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Green Car Fuels

Volume 408: debated on Thursday 3 July 2003

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To ask the Secretary of State for Transport what his policy is on the promotion of (a) bioethanol, (b) liquefied petroleum gas and (c) hydrogen as automotive fuels. [122337]

The Government supports the development and use of transport fuels which offer proven environmental benefits. We do this primarily by means of fuel duty incentives, and, as appropriate, grants to offset the additional cost of alternatively fuelled vehicles. Many alternatively fuelled vehicles also qualify for reduced rates of Vehicle Excise Duty and company car tax.The Chancellor of the Exchequer takes decisions on fuel duty levels and other transport tax issues on a Budget by Budget basis. In doing so, he takes account of a range of environmental, economic and social considerations, building on the principles set out in the HM Treasury publication "Tax and the environment: using economic instruments" (November 2002).Budget 2003 announced that a duty incentive of 20 pence per litre for bioethanol would be introduced from 1 January 2005. It also said that the Government was considering how best to give further support to bioethanol produced from ligno-cellulosic feedstocks, and would welcome views on how any such support might be structured.Budget 2003 also announced that the Government would consult on how best to ensure that future support for road fuel gases (including liquefied petroleum gas (LPG)) continued to reflect environmental and other policy objectives. This consultation was launched on 18 June 2003, and copies of the consultation document have been placed in the House Library. In the light of this, decisions on future duty rates and other forms of support for LPG are due to be announced in the 2003 Pre-Budget Report.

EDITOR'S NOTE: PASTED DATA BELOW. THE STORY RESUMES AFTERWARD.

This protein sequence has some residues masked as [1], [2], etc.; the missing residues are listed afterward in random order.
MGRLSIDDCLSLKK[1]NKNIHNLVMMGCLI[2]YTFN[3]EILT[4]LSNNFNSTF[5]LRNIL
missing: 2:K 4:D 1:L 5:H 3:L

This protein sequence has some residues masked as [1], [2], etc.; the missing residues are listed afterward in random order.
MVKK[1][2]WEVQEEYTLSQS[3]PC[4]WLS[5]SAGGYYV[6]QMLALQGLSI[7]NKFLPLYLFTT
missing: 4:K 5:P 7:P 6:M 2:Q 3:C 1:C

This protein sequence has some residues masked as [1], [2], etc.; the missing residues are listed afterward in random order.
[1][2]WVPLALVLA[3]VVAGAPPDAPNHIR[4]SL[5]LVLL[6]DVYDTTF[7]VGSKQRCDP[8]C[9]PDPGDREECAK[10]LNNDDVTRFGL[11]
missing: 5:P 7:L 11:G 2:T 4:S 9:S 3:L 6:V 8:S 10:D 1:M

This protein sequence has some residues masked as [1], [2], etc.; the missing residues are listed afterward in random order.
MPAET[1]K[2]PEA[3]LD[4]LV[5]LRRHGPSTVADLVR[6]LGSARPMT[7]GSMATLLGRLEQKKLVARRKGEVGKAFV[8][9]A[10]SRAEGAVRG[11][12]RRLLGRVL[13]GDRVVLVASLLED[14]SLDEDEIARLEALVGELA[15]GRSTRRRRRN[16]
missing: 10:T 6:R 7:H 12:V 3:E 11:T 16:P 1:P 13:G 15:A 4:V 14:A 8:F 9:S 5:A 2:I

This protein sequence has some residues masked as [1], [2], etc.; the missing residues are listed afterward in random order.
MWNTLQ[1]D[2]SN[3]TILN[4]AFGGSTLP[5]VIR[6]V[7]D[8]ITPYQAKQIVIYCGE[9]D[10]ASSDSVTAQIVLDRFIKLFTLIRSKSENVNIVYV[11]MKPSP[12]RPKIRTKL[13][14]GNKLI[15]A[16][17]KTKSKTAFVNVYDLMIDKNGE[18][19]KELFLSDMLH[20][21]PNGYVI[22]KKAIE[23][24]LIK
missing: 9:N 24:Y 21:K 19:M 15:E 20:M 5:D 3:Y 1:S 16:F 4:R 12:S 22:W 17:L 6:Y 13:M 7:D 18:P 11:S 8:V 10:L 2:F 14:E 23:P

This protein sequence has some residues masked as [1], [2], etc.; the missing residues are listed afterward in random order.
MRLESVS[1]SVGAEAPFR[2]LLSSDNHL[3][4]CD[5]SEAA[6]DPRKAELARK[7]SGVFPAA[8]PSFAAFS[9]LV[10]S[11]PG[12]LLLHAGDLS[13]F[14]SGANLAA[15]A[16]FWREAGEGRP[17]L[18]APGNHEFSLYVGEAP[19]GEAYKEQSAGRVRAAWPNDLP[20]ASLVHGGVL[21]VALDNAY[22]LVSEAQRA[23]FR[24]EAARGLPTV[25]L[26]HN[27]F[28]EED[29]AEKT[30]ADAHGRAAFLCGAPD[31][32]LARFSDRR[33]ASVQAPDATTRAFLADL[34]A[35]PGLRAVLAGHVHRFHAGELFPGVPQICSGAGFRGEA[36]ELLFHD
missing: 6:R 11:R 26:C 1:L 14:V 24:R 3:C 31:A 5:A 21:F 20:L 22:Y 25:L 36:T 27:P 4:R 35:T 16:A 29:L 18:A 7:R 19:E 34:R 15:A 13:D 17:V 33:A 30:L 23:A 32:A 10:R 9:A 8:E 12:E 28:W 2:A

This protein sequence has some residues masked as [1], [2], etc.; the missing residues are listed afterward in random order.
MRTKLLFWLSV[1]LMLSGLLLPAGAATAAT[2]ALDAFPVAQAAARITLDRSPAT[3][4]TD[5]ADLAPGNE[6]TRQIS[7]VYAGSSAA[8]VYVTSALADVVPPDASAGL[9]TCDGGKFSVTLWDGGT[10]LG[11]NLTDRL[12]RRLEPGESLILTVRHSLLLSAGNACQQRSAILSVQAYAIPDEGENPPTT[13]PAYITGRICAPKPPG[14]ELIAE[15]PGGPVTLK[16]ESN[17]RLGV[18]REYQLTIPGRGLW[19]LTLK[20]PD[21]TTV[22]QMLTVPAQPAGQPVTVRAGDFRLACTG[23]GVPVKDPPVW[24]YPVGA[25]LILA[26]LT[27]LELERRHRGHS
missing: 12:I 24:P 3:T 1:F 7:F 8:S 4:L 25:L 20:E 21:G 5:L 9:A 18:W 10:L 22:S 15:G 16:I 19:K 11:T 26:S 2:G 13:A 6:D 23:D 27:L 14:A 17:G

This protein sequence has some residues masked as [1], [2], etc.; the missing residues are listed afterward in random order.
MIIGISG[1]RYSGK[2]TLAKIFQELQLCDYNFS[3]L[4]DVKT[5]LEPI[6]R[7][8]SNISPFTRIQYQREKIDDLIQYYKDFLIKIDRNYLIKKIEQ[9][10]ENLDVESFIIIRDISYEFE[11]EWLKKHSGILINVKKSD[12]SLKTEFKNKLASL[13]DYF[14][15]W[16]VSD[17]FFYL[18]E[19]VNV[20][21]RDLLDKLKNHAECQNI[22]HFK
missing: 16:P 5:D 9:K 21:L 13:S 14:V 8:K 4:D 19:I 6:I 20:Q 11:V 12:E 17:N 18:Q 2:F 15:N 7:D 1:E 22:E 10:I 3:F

The Government has granted a duty exemption for hydrogen for the purposes of a Green Fuels Challenge pilot project, due to commence later this year. Subject to the outcome of this pilot project, the Government intends to exempt hydrogen from fuel duty for a limited period in the future to encourage further development and early take-up. The taxation of hydrogen as a road fuel raises some complex issues, however, and the Government intends to discuss these issues with stakeholders with a view to taking decisions on the fiscal framework for hydrogen in the future.